20 THINGS I LEARNED IN MY EARLY TWENTIES

From one friend to another here is some encouragement I’d give to my twenty-two year old self.

One: Hurting people hurt people.
You know those people who are sad and mean for no apparently reason? It’s like ice to a wound every time you talk with them? Remember, hurting people hurt people; it’s heals the wound a bit.

Two: Choose a neutral paint color in your living room.
When Kev and I moved to Birmingham we painted one of our walls in our living room (yes, only one) salmon pink. I’m still shaking my head in confusion.

Three: Marriage isn’t the end all.
Kevin and I married two weeks before my 22nd birthday. We were fresh out of college, bright eyed and idealistic. Marriage has opened my eyes to adulthood, responsibility, joy, and grief in ways nothing else could. But, it doesn’t complete me.

Four: Marriage isn’t for everyone right out of college.
One of my dearest college roommates has yet to get married. She is single and thriving as she works in Los Angeles. There some how became the notion that anyone happy and successful gets married right out of college and thats just not true. Don’t feel like you have to rush the ring.

Five: You don’t have to stay at that job.
Fresh out of college I took the first job I could get. It was a disaster and I somehow convinced myself I needed to be there at least a year for my resume. Life's too short to stay somewhere that crushes your soul.

Six: Don’t compare yourself to someone else’s “middle.”
Oh I love this thought a wise person once said! You know that person whose established and looks like they have their life together? And they are about ten years older than you? Yeah, we don’t need to get out our measuring sticks out to their level of success. We cant compare our beginning to their middle.

Seven: I’m not for everyone.
I am perky, overly excitable, full of expression, and I’m not for everyone. It doesn’t mean we can’t appreciate one another but sometimes we just won’t fully click. And, thats okay.

Eight: Fill in those eyebrows.
Seriously. Get a brow kit, watch a youtube tutorial and pencil those pretties in.

Nine: Openly talk about your struggles.
When I worked at said job above, I would frequently have panic attacks. Really bad ones where I felt like I couldn’t breath and that drained my desire to get up in the morning. My dad fell ill that year. I was so homesick after moving from California to Birmingham. But I began to talk about it all. As I did this I found healing. Then others began to open up with me. Transparency drops a pebble in the Pond of Faking and Hiding and sends ripples out to others that invite them to reciprocate. Be brave; tell someone.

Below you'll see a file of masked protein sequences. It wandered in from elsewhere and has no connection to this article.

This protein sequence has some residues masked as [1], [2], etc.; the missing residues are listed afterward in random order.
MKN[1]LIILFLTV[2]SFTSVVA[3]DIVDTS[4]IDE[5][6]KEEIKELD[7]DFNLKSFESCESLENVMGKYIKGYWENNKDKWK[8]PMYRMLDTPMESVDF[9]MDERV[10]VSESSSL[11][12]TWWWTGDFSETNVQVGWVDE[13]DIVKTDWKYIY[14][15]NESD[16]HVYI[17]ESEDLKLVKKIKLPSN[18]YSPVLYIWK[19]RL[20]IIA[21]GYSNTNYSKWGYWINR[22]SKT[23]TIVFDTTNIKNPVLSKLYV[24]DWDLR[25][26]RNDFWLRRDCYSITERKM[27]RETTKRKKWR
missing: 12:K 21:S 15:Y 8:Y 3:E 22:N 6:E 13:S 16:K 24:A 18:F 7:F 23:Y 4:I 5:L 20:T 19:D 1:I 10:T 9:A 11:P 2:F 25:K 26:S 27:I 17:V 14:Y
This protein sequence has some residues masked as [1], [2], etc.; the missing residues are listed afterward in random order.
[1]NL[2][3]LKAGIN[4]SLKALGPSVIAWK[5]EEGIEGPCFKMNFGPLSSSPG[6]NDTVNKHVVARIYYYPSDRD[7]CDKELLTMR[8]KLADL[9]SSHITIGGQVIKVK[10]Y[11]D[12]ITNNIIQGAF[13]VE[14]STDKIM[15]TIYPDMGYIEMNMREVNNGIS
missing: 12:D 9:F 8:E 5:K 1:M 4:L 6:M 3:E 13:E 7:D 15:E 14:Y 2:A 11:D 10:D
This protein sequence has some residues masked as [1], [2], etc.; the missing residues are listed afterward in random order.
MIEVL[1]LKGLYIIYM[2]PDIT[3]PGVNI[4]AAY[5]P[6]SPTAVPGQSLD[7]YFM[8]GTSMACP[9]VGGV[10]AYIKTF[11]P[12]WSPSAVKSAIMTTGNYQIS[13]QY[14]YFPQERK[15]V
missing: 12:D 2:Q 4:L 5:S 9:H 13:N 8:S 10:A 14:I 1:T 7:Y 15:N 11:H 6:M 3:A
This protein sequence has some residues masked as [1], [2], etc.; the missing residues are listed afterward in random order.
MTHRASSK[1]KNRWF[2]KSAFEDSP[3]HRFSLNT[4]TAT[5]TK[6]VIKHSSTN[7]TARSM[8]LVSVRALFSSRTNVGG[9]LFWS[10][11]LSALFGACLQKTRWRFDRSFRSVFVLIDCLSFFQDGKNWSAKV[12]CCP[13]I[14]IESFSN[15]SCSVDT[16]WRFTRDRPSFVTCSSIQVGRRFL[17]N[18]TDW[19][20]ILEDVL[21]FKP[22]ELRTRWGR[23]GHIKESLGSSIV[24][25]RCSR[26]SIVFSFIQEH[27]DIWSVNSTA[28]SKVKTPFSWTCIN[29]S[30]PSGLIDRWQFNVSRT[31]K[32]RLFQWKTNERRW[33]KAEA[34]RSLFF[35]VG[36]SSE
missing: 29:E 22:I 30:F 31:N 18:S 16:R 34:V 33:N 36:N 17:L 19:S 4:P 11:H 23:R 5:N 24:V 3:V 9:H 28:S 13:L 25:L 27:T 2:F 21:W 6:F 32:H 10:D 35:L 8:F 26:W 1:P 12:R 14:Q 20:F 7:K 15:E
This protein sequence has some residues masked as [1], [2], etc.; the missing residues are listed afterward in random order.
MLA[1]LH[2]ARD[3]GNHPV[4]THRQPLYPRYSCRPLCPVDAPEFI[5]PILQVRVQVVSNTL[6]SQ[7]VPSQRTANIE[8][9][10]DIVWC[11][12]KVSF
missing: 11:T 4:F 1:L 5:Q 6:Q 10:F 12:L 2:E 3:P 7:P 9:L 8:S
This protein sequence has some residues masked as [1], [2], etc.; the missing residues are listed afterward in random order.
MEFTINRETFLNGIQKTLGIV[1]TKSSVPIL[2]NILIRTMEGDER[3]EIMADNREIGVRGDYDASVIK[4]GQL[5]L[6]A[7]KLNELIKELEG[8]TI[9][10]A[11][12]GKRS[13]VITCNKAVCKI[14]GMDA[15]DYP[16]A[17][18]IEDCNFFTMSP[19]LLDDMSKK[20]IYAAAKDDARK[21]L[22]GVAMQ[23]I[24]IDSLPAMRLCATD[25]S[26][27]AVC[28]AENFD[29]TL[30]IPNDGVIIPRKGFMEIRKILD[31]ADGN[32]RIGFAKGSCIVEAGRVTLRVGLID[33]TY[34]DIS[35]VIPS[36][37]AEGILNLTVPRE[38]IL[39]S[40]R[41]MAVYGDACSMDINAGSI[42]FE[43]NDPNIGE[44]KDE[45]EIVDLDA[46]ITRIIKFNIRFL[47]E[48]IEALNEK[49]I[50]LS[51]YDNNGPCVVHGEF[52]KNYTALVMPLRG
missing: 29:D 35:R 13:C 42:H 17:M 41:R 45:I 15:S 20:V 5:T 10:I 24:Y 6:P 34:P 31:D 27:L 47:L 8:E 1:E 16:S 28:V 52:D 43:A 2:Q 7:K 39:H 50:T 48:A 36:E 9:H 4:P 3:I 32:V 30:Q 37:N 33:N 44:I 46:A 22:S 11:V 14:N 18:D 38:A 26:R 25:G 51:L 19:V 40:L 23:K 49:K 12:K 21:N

Ten: Get involved in a local church.
You need the church and the church needs you. It’s lovely. It’s messy. It’s worth it.

Eleven: Buy a plant and then buy another.
Have you ever tried to take care of a plant? Oh my. It’s daunting task. But, I promise buy a plant and then when that one dies, buy another. Keep watering and watch them grow. Plant therapy is a thing.

Twelve: Take a Dave Ramsey course.
Right before Kevin and I got married we took a Dave Ramsey Financial Peace course. You really should give it a try. We go back to the basics on a monthly basis. #snowballeffect

Thirteen: Grab a copy of The Gospel Centered Life.
Apart from the Bible this study guide has forever changed my life. It’s a small, light read with hearty life changing thoughts and convictions. Pick up a copy, grab a few friends and discover the beauty and power of the gospel in fresh and new ways.

Fourteen: Figure out what you're passionate about.
This is something that has taken me so much time. You don’t have to be passionate about what everyone else is passionate about. Don’t forsake what is in your heart simply to duplicate someone else's. For me it was putting down the brush and isle and picking up the camera.

Fifteen: Explore new places.
Kevin and I lucked out on this one. Considering we’re not from the Birmingham it has been one of our life goals to explore every inch of it and it is so good for the soul.

Sixteen: Don’t be so hard on yourself.
Spoken from a recovering perfectionist, it’s not worth it. Those people we see on Instagram have just as much pain and issues as we do. Give yourself the grace God freely bestows upon us.

Seventeen: Learn that we can’t forgive ourselves.
I was listening to a women speak once about how there’s no place in the Bible that says we need to forgive ourselves. Not one place. So why are we buried under guilt and shame and remorse for something we can’t ever lift away? Let forgiveness of your Father be enough.

Eighteen: Adopt a dog.
Or three. If you think plant therapy is a thing, try puppy therapy. ohmyword.

Nineteen: Figure out what rest looks like for you.
Sitting on my back porch or taking my pup for a walk are life giving to me. How can you fill up to best pour out?

Twenty: Learn to rest in the reality that we are the bad news and He is the good news.
If I could look at my twenty two year old self in the face, with tears welling up and a beaming heart I would shout that I am far more messed up that I ever imagined but I am far more loved that I could have ever hoped for. The good news of Jesus is good news because we are broken and weary and unrighteous. And yet he has given himself to us and for us. His performance on the cross and not mine is what counts before the Father. There is a profound safety in this reality that we need as we grow up. The finished work of Christ in our behalf which renders us lovely before the Father frees us to try and fail and not be crushed.

 
 

Sincerely,
Allison Naylor